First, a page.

The Montreal director’s science fiction epic came into the ceremony with 10 nominations, only second to to Netflix’s The Power of the Dog, which earned 12.
Dune came away with six awards, mostly in technical categories. It was recognized for its production design, sound, cinematography, editing, original score and visual effects.
Production designer Patrice Vermette from Montreal shared his win with Hungarian set decorator Zsuzsanna Sipos. He has previously been nominated for 2017’s Arrival, also directed by cinematic triple-threat Villeneuve.
He thanked the big design team he worked alongside for Dune, calling them “great artists.”
“Denis, thank you for allowing us to dream,” Vermette said, addressing Villeneuve directly. “Thank you for being a great friend.”
Vermette also paid homage to the late Jean-Marc Vallée in his acceptance speech. They worked alongside one another in several productions, including Vallée’s breakout C.R.A.Z.Y from 2005.
The Canadian filmmaker and director, who was known for his high-profile movies and series, died suddenly in late December at his cabin outside Quebec City. Vallée was also included in the Oscars’ “in memoriam” segment.
Oscars 2022: ‘Belfast’, ‘Dune’ among films nominated for Best Picture
In a phone call from the ceremony, Vermette told The Canadian Press that the win was a “dream come true.”
“I still can’t believe it,” he said.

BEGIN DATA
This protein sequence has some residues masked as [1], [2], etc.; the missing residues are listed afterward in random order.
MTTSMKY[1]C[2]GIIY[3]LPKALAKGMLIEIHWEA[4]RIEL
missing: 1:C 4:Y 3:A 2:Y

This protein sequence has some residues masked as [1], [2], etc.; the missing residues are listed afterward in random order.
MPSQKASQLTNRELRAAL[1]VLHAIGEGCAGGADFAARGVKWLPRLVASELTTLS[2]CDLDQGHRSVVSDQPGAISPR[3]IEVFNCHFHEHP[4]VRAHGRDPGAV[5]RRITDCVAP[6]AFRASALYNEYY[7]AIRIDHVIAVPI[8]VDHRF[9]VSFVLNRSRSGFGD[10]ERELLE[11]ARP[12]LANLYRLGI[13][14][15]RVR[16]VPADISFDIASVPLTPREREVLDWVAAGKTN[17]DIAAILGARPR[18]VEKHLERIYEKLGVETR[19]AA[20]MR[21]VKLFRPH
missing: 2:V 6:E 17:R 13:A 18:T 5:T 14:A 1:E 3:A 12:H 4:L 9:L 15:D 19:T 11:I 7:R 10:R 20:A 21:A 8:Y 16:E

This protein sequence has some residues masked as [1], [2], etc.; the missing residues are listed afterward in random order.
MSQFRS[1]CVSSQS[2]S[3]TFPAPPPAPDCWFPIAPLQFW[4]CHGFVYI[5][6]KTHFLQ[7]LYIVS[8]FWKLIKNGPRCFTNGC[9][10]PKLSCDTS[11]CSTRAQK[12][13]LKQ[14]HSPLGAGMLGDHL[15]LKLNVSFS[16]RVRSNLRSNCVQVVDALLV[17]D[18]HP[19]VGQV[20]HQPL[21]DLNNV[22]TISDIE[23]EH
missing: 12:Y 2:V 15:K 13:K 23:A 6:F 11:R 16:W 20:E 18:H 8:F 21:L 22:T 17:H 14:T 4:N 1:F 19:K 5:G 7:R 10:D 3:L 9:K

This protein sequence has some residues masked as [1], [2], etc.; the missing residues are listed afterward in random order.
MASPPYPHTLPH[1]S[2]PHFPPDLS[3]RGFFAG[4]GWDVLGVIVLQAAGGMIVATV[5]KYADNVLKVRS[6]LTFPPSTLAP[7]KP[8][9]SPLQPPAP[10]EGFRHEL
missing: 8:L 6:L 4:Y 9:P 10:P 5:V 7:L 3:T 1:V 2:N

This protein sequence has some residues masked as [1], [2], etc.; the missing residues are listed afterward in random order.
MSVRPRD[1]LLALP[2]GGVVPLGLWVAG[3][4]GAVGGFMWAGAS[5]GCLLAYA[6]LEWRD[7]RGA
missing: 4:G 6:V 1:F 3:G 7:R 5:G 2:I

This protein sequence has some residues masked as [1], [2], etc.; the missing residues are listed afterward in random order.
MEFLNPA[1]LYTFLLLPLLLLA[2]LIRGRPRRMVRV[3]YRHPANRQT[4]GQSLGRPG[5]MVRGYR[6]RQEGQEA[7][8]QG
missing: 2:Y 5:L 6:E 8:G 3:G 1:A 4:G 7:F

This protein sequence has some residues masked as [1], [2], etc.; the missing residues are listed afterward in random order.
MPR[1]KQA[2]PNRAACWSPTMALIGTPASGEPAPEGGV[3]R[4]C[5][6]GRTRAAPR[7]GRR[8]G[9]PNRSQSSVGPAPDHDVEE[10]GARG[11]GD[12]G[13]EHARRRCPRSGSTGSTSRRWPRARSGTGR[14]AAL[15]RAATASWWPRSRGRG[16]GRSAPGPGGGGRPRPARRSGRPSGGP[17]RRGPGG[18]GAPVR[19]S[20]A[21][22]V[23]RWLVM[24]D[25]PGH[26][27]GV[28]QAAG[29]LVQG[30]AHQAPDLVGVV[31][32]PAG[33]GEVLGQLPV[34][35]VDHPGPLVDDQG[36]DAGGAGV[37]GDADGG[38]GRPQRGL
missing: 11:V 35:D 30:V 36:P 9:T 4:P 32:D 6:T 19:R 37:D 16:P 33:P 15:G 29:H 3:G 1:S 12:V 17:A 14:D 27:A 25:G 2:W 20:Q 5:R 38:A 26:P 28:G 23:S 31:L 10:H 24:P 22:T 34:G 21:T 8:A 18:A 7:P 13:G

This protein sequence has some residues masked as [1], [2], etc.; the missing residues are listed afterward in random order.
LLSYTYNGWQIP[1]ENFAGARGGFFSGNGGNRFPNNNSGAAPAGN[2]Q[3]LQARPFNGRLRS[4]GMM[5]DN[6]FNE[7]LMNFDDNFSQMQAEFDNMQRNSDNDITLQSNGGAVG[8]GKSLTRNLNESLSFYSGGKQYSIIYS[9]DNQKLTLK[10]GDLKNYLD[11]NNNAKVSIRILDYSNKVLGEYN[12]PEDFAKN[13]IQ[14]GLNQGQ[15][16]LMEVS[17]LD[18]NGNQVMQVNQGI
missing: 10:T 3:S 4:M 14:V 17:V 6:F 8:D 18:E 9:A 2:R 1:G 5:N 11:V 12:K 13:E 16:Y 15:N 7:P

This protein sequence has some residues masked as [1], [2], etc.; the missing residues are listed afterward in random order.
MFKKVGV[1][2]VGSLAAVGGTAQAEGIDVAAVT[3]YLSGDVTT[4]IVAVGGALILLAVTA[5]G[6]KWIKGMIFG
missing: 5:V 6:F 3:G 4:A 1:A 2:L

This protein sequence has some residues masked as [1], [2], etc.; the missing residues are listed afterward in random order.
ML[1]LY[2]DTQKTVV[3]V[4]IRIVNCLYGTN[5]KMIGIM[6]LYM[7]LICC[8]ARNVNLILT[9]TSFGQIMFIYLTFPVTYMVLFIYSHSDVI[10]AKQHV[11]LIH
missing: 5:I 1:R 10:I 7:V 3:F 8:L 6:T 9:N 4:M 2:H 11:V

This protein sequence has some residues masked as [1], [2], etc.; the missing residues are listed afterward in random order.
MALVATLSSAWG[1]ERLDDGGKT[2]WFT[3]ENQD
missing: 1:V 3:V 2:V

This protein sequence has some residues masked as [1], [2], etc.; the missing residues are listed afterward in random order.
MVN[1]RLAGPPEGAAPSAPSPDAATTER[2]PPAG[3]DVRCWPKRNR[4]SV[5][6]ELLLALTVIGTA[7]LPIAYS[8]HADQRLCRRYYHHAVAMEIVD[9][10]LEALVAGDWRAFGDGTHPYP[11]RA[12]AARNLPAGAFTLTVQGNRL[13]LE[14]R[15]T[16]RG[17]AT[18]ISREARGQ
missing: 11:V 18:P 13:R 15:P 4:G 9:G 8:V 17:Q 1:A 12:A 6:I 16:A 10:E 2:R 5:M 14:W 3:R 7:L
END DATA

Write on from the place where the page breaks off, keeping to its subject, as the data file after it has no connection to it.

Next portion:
Villeneuve was nominated in the best adapted screenplay category, though the award was ultimately handed to CODA. He was also nominated for best picture alongside co-producers Mary Parent and Cale Boyter.
But Dune‘s director was repeatedly praised in acceptance speeches by those who took home hardware for the film. Cinematographer Greig Fraser and visual effects artist Paul Lambert also thanked Villeneuve for including them in his vision.
Donald Mowat, who hails from Montreal, was also up for an award for his role in the film for best makeup and hairstyling. The Eyes of Tammy Faye won the prize.
Aside from the sci-fi epic, The Power of the Dog also had a Quebec producer up for an Oscar award. Roger Frappier, of Montreal, was nominated with Jane Campion and the team for best picture.
— with files from Global News’ Sarah Do Coutu, The Canadian Press and The Associated Press
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